I know the intricate structure can scare you off but don’t be deterred – this is an easy and healthy challah bread recipe. There is a bit of fiddling about with the braid but let’s be real. That’s the fun bit!
You will recognise challah bread as a soft braided loaf, sometimes topped with sesame or poppy seeds. I’m always reminded of pulling cotton candy apart when I break into a freshly baked loaf of challah with its super soft crumb.
Oil or butter?
Why olive oil makes a difference
I opted for oil over butter. Specifically olive oil – which gives the bread a lot of flavour and helps with better volume in the loaf.
If you can try to use a nice quality olive oil you’ll be off to a great start! The better the quality, the less processing it has been through. Meaning more antioxidants and other good stuff. Of course, you can substitute olive oil with vegetable if that’s what you have at hand.
Can I use butter instead?
In Kosher tradition, you do not serve meat with dairy. By removing butter the loaf is dairy-free meaning it is kosher friendly to bake and serve alongside meat. Do note if you choose to bake it with butter the loaf is still kosher, it just can’t be served alongside meat in that tradition.
Of course, if this is not a problem for you feel free to use butter! You will find that the crumb is more tender in a challah loaf baked with butter over oil. In short, it’s up to your personal preference which you will choose. I prefer olive oil and try to keep butter use in my recipes to a minimum anyway so I never have much on hand!
Essential tips for challah bread success
With Challah Bread you want the layers of gluten to be small delicate sheets – when you pull on the dough it should tear and you shouldn’t be able to stretch it so much that you can see through it or stretch it much at really.
To achieve this, make sure you under knead the dough like in the recipe. Don’t worry, the simple kneading technique is why I think this is such an easy challah bread recipe. You just push the dough away from you using your palm while keeping the other end of the dough close to you. Just follow the recipe and you’ll be golden!
There are two stages in the recipe where you leave the dough to rest. To make sure you get the correct texture watch the timing here closely as the temperature of the room can really change how quickly this takes.
When you are checking the dough is ready, press your finger into it lightly:
- If the depression fills in by half it’s ready
- If it bounces back to almost full, it needs a bit more time
- If the dough slightly deflates it has over-proofed and will be less airy and denser when baked
Symobilism of Challah
Challah is special. It has a lot of symbolism and folklore behind it. Some people say the braids represent love or unity because the loaf looks like intertwining arms locked in an embrace!
When you are baking the bread, bake it with that generosity and love in mind. Some people say knead the dough like you love it? And to be honest, it kind of works. Just zone out for a few moments and do your baker thing! Feel the good feelings!
In any case, if you decide to top your bread with seeds (you should – it’s delicious) don’t skimp out! Be very generous with the toppings or the loaf will look sad and sparse which wouldn’t be very symbolic of any type of feelings I hop, unless you are baking this bread for an enemy. In which case, continue on your seedless way!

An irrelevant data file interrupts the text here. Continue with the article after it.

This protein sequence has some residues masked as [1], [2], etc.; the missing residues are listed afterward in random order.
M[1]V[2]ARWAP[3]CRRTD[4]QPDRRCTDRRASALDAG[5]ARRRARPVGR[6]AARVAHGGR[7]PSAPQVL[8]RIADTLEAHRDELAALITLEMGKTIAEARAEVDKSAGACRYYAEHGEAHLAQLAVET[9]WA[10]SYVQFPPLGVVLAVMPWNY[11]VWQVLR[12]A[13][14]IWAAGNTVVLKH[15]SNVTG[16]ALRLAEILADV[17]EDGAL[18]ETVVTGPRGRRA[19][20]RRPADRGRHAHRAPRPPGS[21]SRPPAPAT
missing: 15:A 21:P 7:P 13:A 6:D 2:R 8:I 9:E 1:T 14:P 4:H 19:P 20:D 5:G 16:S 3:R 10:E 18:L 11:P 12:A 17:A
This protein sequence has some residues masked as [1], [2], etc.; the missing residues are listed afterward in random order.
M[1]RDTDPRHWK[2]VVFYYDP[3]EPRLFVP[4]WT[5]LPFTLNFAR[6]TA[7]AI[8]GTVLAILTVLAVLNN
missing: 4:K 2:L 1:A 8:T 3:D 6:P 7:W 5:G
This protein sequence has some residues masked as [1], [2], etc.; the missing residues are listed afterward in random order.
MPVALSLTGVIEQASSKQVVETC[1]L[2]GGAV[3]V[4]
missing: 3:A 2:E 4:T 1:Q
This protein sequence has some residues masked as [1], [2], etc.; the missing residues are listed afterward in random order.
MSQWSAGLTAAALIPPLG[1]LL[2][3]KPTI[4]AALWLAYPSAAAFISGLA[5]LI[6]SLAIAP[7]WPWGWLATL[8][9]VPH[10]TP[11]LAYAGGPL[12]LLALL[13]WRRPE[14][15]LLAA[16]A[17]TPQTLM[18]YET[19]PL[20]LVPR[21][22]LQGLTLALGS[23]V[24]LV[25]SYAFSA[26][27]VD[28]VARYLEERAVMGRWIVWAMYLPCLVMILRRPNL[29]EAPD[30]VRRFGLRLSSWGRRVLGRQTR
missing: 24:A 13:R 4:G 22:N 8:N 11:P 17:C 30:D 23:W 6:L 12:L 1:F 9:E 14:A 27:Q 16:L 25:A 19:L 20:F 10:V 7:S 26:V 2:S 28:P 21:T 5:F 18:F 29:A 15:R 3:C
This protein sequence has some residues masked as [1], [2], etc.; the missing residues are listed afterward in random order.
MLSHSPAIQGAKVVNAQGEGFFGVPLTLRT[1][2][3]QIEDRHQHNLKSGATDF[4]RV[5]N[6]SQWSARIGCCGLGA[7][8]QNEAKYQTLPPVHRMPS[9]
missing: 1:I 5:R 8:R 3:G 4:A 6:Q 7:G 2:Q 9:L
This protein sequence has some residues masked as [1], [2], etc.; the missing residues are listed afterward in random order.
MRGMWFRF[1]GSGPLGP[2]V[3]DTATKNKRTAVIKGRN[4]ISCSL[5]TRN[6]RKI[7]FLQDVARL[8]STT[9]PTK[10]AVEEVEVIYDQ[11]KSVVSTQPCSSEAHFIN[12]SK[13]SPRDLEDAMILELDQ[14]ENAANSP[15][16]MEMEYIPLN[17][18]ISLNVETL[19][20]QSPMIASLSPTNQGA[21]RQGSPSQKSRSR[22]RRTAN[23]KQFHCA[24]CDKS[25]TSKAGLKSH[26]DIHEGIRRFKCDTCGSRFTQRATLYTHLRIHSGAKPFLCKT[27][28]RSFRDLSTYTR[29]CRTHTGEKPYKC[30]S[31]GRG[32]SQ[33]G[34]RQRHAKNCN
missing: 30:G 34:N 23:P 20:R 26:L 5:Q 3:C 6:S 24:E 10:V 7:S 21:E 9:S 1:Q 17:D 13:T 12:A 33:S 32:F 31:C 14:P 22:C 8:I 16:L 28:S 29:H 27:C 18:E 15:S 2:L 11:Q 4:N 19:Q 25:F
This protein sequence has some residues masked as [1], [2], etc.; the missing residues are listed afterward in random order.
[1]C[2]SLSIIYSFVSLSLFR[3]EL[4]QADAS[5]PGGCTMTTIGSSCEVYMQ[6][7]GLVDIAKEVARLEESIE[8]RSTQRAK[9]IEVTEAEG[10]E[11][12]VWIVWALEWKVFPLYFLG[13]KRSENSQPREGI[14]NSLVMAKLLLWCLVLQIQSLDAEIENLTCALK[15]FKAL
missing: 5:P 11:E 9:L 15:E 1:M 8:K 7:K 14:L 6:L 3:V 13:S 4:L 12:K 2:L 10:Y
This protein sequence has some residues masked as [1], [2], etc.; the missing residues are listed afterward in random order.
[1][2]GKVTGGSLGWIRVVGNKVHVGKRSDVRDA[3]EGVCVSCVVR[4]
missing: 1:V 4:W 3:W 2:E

Why make one loaf when you can make 3
This is a very easy recipe for challah bread but what will make it even easier?
“Bake three loaves not one”
This is the best piece of advice I have ever been given in the bread baking world and I couldn’t not share it.
Something really weird but also magical happens when you increase the quantities enough to make at least 3 loaves. The crumb is always more tender, the crust the perfect balance and the dough somehow tastes so much sweeter. I don’t know. It’s bread magic guys.
Bread magic and it also has something to with the fact that baking more dough at once reduces the chances you overwork the dough, especially in the early stages.
So if you want to go all-in, increase the dough measurements by x3 for everything except the dry yeast (use 15 grams). Bake them in the oven one on top of the other and halfway through baking bring the middle loaf to the bottom, the bottom to the top and the top to the middle. It will be PERFECT. I promise you.
And what are you going to do with three loaves of bread?? Easy, challah bread freezes wonderfully! I slice mine then wrap in clingfilm or an old clean carrier bag and pop it in the freezer. Take a slice out when you need it and put it directly in the toaster. Breakfast is sorted for weeks!
Or why not gift a loaf to a friend? Nothing says I love you more than a freshly baked loaf of bread and there are little few more symbolic than the intertwining arms of a challah loaf.
Do you like this easy challah bread recipe?
Woohoo! Hope you loved it and it turned (or turns!) out great for you. Any questions? Pop them in the comments box below and I’ll get back to you in a hot moment.
Also check out my other bread recipes – there are lots of tips hidden away in these posts!
The nutritional information shown is an estimate provided by an online nutrition calculator. This is not medical or nutritional advice and intended for information purposes only.